“There’s Jerry. I don’t know exactly what he’s in for. He just spends time talking about Russell the One-Eyed Muscle, up the Muddy River, and how when you get out of prison, your soldier can stand at attention, but you can’t make him spit too good.”
Tyler glanced at the peeled, gray floors, and continued: “Jerry also said he was a comedy writer for John Belushi. I doubt it, but he sure can manipulate the system.” He went on to explain how Jerry obtained glasses, then contact lenses through the prison systems, and then how he got his teeth filled and capped.
“The white guy over there,” he continued, motioning toward a stocky, hunched, middle-aged prisoner with a puffy face that served as a roadmap for the results of running a con. “That fellow used to run a check-writing scam on merchants. He’d come into a town, get a bank account, order printed checks, come back after he got the printed checks, buy things like power lawnmowers and refrigerators in the morning, and cancel the purchase in the afternoon, get cash for the returned goods, and leave the merchants with worthless checks. He was caught when one of his meth-whores started talking inside a store. I think they now require a ten-day wait.”
Kilmer stopped eating and said, “You know, just to say it, I’d give some thought to avoiding those kinds of folks.” He caught himself and refocused, “I made a decision in county to stay away from those types.” He looked at Tyler, who was scanning the Mess Hall, and added, “But I’ve got months, not years.”
“Decades,” said Tyler. “I have decades.”
Kilmer said nothing.
As Tyler was leaving the Mess Hall, a guard standing by the raised stage pulled him over.
The guard responded, “I’m pattin’ you down. You carryin’ food? Spread your arms and legs.”
While the guard bent over to frisk him—legs first, then hips—Tyler, with a smooth one-arm motion, extracted the milk carton from his tattered jacket sleeve, and, with the movement of a surgeon, placed it on the stage. After the guard had searched his coat sleeves, he dismissed Tyler, and bent over to frisk the next prisoner. As if his first-degree murder conviction weren’t enough, Tyler cemented his reputation when he picked up the milk carton, placed it back in his coat sleeve, and walked away.
Outside the Mess Hall, dusk buried the prisoners while moving klieg lights exposed them when they leaned against a building. A distant amplified voice: “Step away from the walls… the walls… walls… walls.” The last word reverberated, like Lou Gehrig’s farewell speech. Gothic buildings, cement expanses, stone towers. Impenetrable and immovable. Steel and locks. Patrols and rifles. Their way or solitary. As if thrown into deep water at night, unable to swim or to come to the surface.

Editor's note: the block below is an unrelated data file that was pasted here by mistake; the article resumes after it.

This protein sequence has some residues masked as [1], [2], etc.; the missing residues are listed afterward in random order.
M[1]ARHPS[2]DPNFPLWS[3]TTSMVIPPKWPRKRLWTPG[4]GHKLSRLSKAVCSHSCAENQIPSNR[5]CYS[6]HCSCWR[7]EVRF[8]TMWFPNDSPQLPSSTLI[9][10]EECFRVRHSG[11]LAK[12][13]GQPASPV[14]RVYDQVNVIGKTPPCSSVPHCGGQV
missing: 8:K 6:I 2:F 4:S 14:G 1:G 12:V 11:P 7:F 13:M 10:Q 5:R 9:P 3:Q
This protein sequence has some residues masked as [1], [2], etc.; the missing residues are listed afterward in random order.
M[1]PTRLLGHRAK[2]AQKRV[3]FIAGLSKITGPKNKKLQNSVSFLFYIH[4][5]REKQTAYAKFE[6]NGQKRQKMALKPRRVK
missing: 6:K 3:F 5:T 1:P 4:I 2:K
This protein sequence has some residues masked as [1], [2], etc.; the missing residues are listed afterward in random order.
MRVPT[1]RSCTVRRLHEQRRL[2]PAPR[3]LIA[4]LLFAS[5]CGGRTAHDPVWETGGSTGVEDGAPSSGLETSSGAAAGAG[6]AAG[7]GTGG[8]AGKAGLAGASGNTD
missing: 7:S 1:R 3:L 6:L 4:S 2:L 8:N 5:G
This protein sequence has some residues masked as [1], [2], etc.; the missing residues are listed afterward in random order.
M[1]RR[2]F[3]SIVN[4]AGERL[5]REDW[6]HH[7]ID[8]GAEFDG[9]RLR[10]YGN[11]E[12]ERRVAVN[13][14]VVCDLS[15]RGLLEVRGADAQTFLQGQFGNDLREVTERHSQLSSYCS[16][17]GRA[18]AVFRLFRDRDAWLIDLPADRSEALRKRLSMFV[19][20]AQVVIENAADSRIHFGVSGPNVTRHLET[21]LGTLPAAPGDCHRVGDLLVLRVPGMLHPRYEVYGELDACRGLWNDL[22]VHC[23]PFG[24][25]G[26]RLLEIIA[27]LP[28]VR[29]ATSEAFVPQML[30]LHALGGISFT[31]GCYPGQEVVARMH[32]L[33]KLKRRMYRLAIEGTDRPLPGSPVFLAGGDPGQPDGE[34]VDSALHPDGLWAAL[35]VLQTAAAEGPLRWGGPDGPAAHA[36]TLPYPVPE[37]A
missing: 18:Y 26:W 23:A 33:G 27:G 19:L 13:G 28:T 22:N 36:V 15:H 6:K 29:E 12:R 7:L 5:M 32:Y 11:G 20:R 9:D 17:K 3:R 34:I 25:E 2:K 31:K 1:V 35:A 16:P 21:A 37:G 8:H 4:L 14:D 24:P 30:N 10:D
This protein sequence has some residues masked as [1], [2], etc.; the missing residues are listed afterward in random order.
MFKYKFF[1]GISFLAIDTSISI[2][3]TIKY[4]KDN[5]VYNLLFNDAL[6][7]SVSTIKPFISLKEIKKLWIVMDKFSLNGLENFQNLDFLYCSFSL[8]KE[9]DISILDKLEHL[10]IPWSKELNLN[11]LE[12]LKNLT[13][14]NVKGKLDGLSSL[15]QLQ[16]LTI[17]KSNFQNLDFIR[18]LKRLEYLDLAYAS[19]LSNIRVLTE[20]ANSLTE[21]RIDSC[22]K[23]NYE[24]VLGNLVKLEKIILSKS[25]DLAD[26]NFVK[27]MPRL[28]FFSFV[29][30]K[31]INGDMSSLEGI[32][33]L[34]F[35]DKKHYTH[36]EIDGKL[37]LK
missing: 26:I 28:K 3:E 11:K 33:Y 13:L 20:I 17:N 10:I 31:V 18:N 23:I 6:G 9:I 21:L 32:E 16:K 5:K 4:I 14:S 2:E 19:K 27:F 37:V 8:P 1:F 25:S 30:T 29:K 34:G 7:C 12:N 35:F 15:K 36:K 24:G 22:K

Days later, after a dinner of fatty beef (dry as July mashed potatoes), boiled green beans, white bread, and red Jell-O, the guards herded the prisoners back for the evening. Kilmer asked Tyler a central prison question: “How did you get caught?”
The rolled-in television emitted drone-like mantras of canned laugh tracks peppered with over-acting, laced with insults and gratuitous attempts at humor.
Tyler said, “When they came for me I had no place left to go, so I surrendered.”
Kilmer waited for a while, stood, then said, “I’ll be right back.”
When Kilmer returned, he carried Tyler’s trial transcripts, and dealt them on the bunk like a deck of cards. “Pick a card, any card,” Kilmer said with the right side of his mouth tilted upward.
Tyler’s eyes caught the yellow sheets extending from the white transcript pages.
“I’ve made a few notes,” said Kilmer, understating his review. He looked at Tyler, then said, “Who the hell did you piss off?”
Tyler looked up. His face began to form a scowl, before he saw Kilmer’s smile.
During their review, as the guards walked the perimeter outside the cage pretending to maintain a semblance of order, Kilmer outlined his thoughts.
“To start off, certain things didn’t happen in your trial that should have.” He reached for the transcript’s first yellow sheet.